Tuesday, February 24, 2015
Yesterday I received a letter via e-mail from Michael Sargeant, the Executive Director of the Democratic Legislative Campaign Committee. Mr. Sargeant explained to me how important, indeed, “critical,” it is to elect Democrats in the 2016 election, and he asked me to sign up to support the effort.
Here is the response I sent to Mr. Sargeant:
Dear Mr. Sargeant:
I am writing in response to your e-mail on behalf of the Democratic Legislative Campaign Committee, in which you asked me to sign up to join the fight to elect Democrats in 2016. Unfortunately, I must decline at this time. I would like to explain why.
I voted for President Obama in the 2008 California primaries and in the general election. I was a lifelong Democrat until a few years ago. At that time I re-registered as a Decline-to-State. I did so in protest of President Obama’s actions and policies toward Israel. I felt that he had misrepresented that he would be a strong supporter of Israel. Here is the letter I wrote to the President at the time.
I acknowledge and appreciate the fact that the Administration has supplied key military equipment to Israel (other than when it briefly suspended such shipments in last summer’s war) and that he has been a backstop at the UN and other world bodies. However, in the general diplomatic sphere and in public statements and positions, he has been terrible, blaming Israel and its leadership at every turn. Moreover, his positions have hurt rather than helped advance a process toward a two-state solution, something I have long-favored.
Despite the fact that I re-registered as a Decline-to-State as a protest, I continued to vote and to support mostly Democrats for office. That is now in question, however.
I am deeply disturbed about recent events relating to Iran, U.S. post-war foreign policy, and the behavior and attitude of the Obama Administration and some Democrats. Regarding Prime Minister Netanyahu’s speech, Speaker Boehner reportedly breached protocol in extending the invitation. The Israeli Ambassador may have participated. It was wrong. Express your displeasure and move on.
Instead, the Administration has made a major issue out of it and is basically promoting a boycott of the Prime Minister’s speech. The Administration is using the breach of protocol as a way to discredit the Prime Minister, undermine his efforts to call attention to the threat of a nuclear or near-nuclear Iran, and to stop debate. I find this conduct outrageous.
Any breach of protocol pales in comparison to the issues at stake here: Iran getting a nuclear weapon, Iran becoming a regional and perhaps world power, and, if you believe recent essays, a radical change in the post-war approach to American foreign policy.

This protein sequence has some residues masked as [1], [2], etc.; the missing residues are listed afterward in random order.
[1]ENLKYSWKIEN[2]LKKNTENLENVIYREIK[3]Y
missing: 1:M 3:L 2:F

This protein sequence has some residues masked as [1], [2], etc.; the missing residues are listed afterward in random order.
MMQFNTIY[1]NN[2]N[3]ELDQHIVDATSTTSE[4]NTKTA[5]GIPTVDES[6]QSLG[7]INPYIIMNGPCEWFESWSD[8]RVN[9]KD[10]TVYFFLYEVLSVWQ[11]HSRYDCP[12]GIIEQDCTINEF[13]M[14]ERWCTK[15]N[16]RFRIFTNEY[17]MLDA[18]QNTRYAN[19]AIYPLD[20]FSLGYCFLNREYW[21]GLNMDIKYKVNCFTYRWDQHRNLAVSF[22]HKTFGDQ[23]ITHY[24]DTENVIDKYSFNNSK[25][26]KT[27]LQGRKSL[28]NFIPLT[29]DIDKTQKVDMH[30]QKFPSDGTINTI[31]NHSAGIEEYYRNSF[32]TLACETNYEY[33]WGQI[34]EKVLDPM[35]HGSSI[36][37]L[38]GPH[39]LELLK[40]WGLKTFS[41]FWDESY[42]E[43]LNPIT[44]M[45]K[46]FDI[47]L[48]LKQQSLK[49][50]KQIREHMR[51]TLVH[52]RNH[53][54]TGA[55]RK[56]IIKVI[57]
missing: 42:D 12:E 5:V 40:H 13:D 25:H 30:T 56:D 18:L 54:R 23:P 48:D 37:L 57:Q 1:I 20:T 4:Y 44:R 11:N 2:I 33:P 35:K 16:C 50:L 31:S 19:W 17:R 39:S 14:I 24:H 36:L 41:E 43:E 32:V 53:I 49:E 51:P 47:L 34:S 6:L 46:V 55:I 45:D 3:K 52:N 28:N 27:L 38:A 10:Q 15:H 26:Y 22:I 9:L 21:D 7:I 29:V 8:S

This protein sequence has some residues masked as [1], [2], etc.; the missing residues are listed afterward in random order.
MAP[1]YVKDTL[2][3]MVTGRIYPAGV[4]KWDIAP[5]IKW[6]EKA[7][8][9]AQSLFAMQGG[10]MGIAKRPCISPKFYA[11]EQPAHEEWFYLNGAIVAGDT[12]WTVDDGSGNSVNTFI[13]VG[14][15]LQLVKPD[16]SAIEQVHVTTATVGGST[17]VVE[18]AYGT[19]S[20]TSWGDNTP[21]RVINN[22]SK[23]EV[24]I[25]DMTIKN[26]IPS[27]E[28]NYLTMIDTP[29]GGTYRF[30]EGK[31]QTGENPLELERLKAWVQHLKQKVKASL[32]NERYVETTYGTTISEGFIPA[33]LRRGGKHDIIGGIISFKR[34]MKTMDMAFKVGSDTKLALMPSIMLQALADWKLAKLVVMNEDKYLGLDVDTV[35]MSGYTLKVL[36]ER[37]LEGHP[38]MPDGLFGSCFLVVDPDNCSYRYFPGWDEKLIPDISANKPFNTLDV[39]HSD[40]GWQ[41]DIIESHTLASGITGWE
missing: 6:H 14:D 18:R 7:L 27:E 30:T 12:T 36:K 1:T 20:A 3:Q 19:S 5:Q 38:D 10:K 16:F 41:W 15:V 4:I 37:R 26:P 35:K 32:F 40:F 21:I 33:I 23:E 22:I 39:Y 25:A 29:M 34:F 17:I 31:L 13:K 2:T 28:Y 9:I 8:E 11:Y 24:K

Sunday, February 8, 2015
It seems that the controversy over the invitation extended by Speaker John Boehner to Israeli Prime Minister Netanyahu to speak before a Joint Session of Congress simply will not diminish.
Yes, it appears that Speaker Boehner breached traditional protocol in not consulting with the White House. Yes, it appears that the Prime Minister may have been wrong in not asking Speaker Boehner whether he had followed tradition. And, yes, Israeli Ambassador Dermer was totally off base if he was the mastermind of a plot to circumvent and embarrass the President.
I used the words “appears” and “may” because it has now been revealed that Speaker Boehner’s invitation stated that this would be a bipartisan event, and because, in a correction of a prior report, the New York Times revealed that the White House was, in fact, informed about the invitation. So, while tradition may have been violated in some respects, it seems that the breach of protocol and the asserted disrespect may not have been quite as egregious as originally characterized.
In any event, the controversy will not die. It appears that we could be approaching “gate” status. As in “Invitegate.”
All of this is bad. Bad for Israel. Bad for the United States. Bad for the U.S.-Israeli relationship. And, most importantly, it is good for Iran and its nuclear ambitions.
The head of a foreign legislature invites you to speak. Do you have every right to expect that the head of the legislature has followed the proper protocol? Is it the invitee’s responsibility to pick up the phone and say something like: “Your counterpart in the other branch of your government has invited me. Did he check with you? Are you o.k. with it?”
Obviously, it is ridiculous to expect the invitee to ask such questions. But that does not mean that this is a good situation. That’s why it would be a great idea for the Prime Minister to plan on coming down with the flu around March 1st.